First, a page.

Kolkata Literary Meet. Women and Words. #AbSamjhautaNahin

When ITC Vivel invited me to cover their sessions at KLM, I was delighted. The theme was Women and Words. From 26th Jan to 28th Jan, I listened to, talked to, asked questions, and witnessed amazing women talking about their work, the place they occupy, their methods, and stories of other great women.

26th January.

Listening to Chitra Banerjee Divakaruni was a delight.

Her working process of writing female choices was giving them autonomy. A perspective where they make their own choices. Stories she said were made to read by intelligent men and women. In her career spanning decades, she has placed women at the centre of narrations. And then seen them rise, especially in difficult situations. She talked about being inspired by women who were migrants and those who belonged to minorities. She knew they had stories to tell.

Even more incredible was knowing how she started writing for children. Post 9/11, she knew she had to do something to encourage more cross-cultural understanding, and that’s what she did.

She was at that time, writing Ramayana, from the point of view of Sita. A single mother who raised her children, after becoming a tool of the patriarchy. And how her courage shined through.


The next session was Women’s Lives Matter with Ashley Judd and Ruchira Gupta in conversation with Sagarika Ghose.

Everything from the women’s march, to feminism, to flesh trade, to sisterhood, nothing was off topics. Ashley talked about the necessity to be a nasty a woman; a woman who believes in equality and would fight for it. She pointed out how men are allowed redeemable moments, a privilege hardly ever extended to women.

Sagarika Ghose talked about the backlash the rising wave of feminism is facing. How men are being threatened by affirmative action by women fighting for equality, and I couldn’t do anything but nod in agreement, having seen this myself.

But amidst all this, there’s still hope. Just like Ruchira Gupta and Ashley Judd talked about the rising wave of justice. How the revolution is upon us. And how the strength of friendships between women, the sisterhood, the allyship, continues to empower women.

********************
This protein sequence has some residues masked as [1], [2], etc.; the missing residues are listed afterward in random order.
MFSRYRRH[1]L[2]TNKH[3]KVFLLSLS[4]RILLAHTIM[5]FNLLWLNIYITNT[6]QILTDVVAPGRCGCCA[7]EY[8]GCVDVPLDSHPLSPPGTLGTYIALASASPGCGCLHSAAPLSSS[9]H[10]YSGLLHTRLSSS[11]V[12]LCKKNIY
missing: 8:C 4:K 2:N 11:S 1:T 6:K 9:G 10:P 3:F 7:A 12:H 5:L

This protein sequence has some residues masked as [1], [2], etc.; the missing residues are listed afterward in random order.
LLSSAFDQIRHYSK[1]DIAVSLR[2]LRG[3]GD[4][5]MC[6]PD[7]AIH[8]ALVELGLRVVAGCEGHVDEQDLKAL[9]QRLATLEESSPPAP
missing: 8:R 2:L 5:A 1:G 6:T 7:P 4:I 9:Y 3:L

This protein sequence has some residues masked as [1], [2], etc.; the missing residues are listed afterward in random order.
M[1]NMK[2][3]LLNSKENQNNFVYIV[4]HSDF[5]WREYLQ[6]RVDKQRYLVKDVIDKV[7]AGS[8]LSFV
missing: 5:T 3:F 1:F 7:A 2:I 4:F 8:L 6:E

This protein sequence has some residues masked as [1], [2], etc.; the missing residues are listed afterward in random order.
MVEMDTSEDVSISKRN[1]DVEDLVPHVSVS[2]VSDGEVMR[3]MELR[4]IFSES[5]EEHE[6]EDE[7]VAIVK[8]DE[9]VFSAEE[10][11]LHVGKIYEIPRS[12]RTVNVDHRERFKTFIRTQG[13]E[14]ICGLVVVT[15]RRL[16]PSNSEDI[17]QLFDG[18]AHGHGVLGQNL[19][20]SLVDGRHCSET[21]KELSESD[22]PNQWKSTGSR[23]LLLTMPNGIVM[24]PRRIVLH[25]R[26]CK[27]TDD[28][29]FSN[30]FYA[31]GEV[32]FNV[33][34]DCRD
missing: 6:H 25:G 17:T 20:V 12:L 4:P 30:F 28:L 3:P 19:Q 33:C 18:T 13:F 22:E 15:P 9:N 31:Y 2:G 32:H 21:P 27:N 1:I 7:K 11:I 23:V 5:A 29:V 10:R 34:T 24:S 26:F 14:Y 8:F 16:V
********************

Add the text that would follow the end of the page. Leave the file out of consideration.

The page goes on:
It was amazing for Ashley to also answer my questions so eloquently and beautifully. I had the pleasure to meet her again when I visited Bihar and the NGO she’s a part of, Apne Aap, where excellent work is happening to rescue and rehabilitate human trafficking victims.


27th January.

The first session for that day was with the cast and creators of the film Pink, which essentially was made to sensitise the viewers to women’s rights and dignity.

We had Andrea Tariang, the actor, the writer Mr. Ritesh Shah and the director Mr. Aniruddha Roy on the necessity of making Pink.

Andrea opened up about why she took the film. She said it’s because women already experience what happens in the film. And it was a reality people really needed to see. She also opened up how representation is important. She said “there aren’t many women from North East who get a chance to play a lead role in Bollywood. I was proud to do that.”

The writer and director also talked about the work they put into it, for it to remain relevant yet authentic. A film that truly was needed to be made. As a wake-up call to many.

Andrea had an important message for women. Watch it here.


Our next session was Inheritance and Influence. Anita Desai and Kiran Desai discussed the joys of having two writers in the family.

A discussion that encompassed a myriad of topics and gave us a glimpse into the world of Desai writers. Kiran Desai talked about how she’s a product of great journeys and great displacements. Anita Desai then went on to tell us how her mother is such a great storyteller, and so vivid and alive her stories, that one could adopt her memories as their own. An entire session filled with warmth, stories, and insight.